Jason A. Fawley, Christopher J. Tignanelli, Nicole L. Werner, George Kasotakis, Samuel P. Mandell, Nina E. Glass, David J. Dries, Todd W. Costantini, Lena M. Napolitano
    Journal of Trauma and Acute Care Surgery.2023; 95(4): 592.     CrossRef
  • The role of cardiac dysfunction and post-traumatic pulmonary embolism in brain-lung interactions following traumatic brain injury
    Mabrouk Bahloul, Karama Bouchaala, Najeh Baccouche, Kamilia Chtara, Hedi Chelly, Mounir Bouaziz
    Acute and Critical Care.2022; 37(2): 266.     CrossRef
  • Allocation of Donor Lungs in Korea
    Hye Ju Yeo
    Journal of Chest Surgery.2022; 55(4): 274.     CrossRef
  • Mapping brain endophenotypes associated with idiopathic pulmonary fibrosis genetic risk
    Ali-Reza Mohammadi-Nejad, Richard J. Allen, Luke M. Kraven, Olivia C. Leavy, R. Gisli Jenkins, Louise V. Wain, Dorothee P. Auer, Stamatios N. Sotiropoulos
    eBioMedicine.2022; 86: 104356.     CrossRef
  • Use of bedside ultrasound in the evaluation of acute dyspnea: a comprehensive review of evidence on diagnostic usefulness
    Ivan David Lozada-Martinez, Isabela Zenilma Daza-Patiño, Gerardo Jesus Farley Reina-González, Sebastián Rojas-Pava, Ailyn Zenith Angulo-Lara, María Paola Carmona-Rodiño, Olga Gissela Sarmiento-Najar, Jhon Mike Romero-Madera, Yesid Alonso Ángel-Hernandez
    Revista Investigación en Salud Universidad de Boyacá.2022;[Epub]     CrossRef
Original Article
Neurology
Continuous heart rate variability and electroencephalography monitoring in severe acute brain injury: a preliminary study
Hyunjo Lee, Sang-Beom Jeon, Kwang-Soo Lee
Acute Crit Care. 2021;36(2):151-161.   Published online March 18, 2021
DOI: https://doi.org/10.4266/acc.2020.00703
  • 5,293 View
  • 141 Download
  • 2 Web of Science
  • 2 Crossref
AbstractAbstract PDF
Background
Decreases in heart rate variability have been shown to be associated with poor outcomes in severe acute brain injury. However, it is unknown whether the changes in heart rate variability precede neurological deterioration in such patients. We explored the changes in heart rate variability measured by electrocardiography in patients who had neurological deterioration following severe acute brain injury, and examined the relationship between heart rate variability and electroencephalography parameters.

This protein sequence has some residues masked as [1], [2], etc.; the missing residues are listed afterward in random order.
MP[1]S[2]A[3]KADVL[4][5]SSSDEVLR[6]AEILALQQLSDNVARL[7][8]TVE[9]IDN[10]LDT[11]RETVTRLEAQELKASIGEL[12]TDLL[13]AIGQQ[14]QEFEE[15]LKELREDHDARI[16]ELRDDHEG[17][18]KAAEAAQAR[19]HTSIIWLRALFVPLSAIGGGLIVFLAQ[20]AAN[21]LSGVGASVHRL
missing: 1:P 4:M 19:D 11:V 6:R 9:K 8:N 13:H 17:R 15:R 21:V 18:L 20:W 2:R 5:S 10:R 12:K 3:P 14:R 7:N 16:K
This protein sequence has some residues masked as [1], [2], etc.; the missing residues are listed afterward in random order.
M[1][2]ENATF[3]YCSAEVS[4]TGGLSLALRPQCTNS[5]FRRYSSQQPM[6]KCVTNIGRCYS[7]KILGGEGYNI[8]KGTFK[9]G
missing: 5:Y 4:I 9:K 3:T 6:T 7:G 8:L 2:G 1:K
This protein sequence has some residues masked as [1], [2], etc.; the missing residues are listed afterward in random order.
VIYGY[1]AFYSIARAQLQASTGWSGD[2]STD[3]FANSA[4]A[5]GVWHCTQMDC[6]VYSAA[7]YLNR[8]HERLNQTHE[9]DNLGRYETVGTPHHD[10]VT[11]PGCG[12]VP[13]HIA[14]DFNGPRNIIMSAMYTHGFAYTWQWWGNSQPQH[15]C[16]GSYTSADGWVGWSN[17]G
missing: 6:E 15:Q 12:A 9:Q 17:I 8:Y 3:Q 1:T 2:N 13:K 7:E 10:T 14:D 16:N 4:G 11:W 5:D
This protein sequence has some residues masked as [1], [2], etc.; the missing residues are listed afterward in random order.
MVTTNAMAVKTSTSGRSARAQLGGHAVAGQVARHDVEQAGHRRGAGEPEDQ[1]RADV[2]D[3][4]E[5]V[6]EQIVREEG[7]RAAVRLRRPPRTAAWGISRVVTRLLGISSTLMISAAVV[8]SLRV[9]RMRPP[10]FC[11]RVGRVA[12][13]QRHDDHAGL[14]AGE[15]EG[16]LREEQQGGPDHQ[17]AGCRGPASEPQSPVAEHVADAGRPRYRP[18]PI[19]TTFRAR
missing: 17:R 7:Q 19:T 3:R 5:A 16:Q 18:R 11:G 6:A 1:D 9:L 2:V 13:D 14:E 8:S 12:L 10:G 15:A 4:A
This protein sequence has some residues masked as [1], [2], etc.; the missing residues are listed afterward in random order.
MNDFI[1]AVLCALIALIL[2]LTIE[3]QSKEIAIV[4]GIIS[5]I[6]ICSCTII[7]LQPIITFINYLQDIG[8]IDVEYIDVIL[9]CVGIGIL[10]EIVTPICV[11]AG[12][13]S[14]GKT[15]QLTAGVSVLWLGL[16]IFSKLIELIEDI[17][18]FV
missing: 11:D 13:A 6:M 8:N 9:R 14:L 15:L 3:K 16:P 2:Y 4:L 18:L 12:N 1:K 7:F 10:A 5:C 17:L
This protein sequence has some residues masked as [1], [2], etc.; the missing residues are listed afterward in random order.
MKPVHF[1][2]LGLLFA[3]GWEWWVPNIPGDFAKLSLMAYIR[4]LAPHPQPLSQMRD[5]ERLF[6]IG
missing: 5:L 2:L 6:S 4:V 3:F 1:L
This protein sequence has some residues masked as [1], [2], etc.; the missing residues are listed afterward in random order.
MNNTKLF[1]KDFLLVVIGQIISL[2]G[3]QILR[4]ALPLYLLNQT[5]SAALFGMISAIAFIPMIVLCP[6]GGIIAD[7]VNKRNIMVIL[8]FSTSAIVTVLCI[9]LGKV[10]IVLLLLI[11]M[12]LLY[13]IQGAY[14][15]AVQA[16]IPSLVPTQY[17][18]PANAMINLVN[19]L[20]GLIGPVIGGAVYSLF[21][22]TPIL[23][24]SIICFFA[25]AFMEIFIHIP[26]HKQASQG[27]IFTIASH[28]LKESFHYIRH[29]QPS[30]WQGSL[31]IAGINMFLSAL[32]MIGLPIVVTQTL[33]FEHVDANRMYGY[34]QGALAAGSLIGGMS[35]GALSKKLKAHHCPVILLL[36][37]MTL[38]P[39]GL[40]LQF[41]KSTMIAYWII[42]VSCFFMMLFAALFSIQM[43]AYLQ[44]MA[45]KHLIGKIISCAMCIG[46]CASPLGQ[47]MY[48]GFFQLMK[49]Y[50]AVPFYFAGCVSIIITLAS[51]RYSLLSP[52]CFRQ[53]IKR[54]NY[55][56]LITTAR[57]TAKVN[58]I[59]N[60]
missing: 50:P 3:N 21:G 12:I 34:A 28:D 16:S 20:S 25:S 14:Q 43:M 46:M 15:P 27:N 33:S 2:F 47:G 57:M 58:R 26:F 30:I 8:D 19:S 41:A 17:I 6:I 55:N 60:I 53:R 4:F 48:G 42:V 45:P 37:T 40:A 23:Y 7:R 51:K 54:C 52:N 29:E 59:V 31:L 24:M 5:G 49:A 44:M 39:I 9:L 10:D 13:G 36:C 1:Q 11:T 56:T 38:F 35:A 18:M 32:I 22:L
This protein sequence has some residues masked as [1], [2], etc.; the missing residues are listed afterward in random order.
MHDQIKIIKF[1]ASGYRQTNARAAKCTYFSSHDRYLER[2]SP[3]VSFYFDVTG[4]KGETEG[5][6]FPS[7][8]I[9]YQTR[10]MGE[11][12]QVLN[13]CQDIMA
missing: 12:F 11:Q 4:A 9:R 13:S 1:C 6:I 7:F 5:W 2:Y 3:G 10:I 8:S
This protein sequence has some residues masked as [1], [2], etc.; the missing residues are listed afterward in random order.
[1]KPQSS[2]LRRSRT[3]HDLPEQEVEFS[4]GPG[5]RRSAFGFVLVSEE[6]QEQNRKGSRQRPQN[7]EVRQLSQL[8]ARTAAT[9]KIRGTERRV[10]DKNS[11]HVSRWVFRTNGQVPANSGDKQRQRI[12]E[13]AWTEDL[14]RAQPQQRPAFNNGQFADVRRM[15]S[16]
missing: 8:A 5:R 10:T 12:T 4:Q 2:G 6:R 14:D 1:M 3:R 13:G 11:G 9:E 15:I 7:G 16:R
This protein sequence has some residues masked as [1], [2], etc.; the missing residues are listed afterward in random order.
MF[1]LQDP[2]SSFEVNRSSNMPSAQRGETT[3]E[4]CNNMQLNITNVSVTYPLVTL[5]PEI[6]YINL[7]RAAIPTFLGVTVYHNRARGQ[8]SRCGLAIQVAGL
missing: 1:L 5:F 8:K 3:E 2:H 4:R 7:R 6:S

Methods
Retrospective analysis of 25 patients who manifested neurological deterioration after severe acute brain injury and underwent simultaneous electroencephalography plus electrocardiography monitoring.
Results
Eighteen electroencephalography channels and one simultaneously recorded electrocardiography channel were segmented into epochs of 120-second duration and processed to compute 10 heart rate variability parameters and three quantitative electroencephalography parameters. Raw electroencephalography of the epochs was also assessed by standardized visual interpretation and categorized based on their background abnormalities and ictalinterictal continuum patterns. The heart rate variability and electroencephalography parameters showed consistent changes in the 2-day period before neurological deterioration commenced. Remarkably, the suppression ratio and background abnormality of the electroencephalography parameters had significant reverse correlations with all heart rate variability parameters.
Conclusions
We observed a significantly progressive decline in heart rate variability from the day before the neurological deterioration events in patients with severe acute brain injury were first observed.

Citations

Citations to this article as recorded by  
  • Association of Depressive and Somatic Symptoms with Heart Rate Variability in Patients with Traumatic Brain Injury
    Seung Don Yoo, Eo Jin Park
    Journal of Clinical Medicine.2022; 12(1): 104.     CrossRef
  • Influencing Cardiovascular Outcomes through Heart Rate Variability Modulation: A Systematic Review
    Alexandru Burlacu, Crischentian Brinza, Iolanda Valentina Popa, Adrian Covic, Mariana Floria
    Diagnostics.2021; 11(12): 2198.     CrossRef
Review
Neurosurgery
Therapeutic Hypothermia in Traumatic Brain injury; Review of History, Pathophysiology and Current Studies
Do-Keun Kim, Dong-Keun Hyun
Korean J Crit Care Med. 2015;30(3):143-150.   Published online August 31, 2015
DOI: https://doi.org/10.4266/kjccm.2015.30.3.143
  • 8,939 View
  • 236 Download
AbstractAbstract PDF
The fact that therapeutic hypothermia (TH) has lowered intracranial pressure and protected brain in severe traumatic brain injury (TBI) is well known throughout past sources and experimental data. In this paper, the result of TH in TBI needs to be confirmed. The result of North American Brain Injury Study; Hypothermia (NAVIS-H) 1 and 2, Eurotherm3235, Japan trauma society study was reviewed throughout randomized controlled study which performed recently. The prognosis was not confirmed throughout TH in NAVIS-H1; however, there was statistical significance among the group of 45 years or less and below 35 degree in celcius which checked when he or she visited initially. Hence, NAVIS-H2 study was preceded. In patient who had surgically removed hematoma, the effects of TH were proved compared to diffuse brain damage in NAVIS-H2 study. This was found in the result of Japan neurotrauma data bank. Eurotherm study has been doing, which leads to collect many data later on. The TBI of TH makes them better prognosis in patients who had surgically removed hematoma and lowered initial body temperature. Later on, it is considered further study is necessary.

ACC : Acute and Critical Care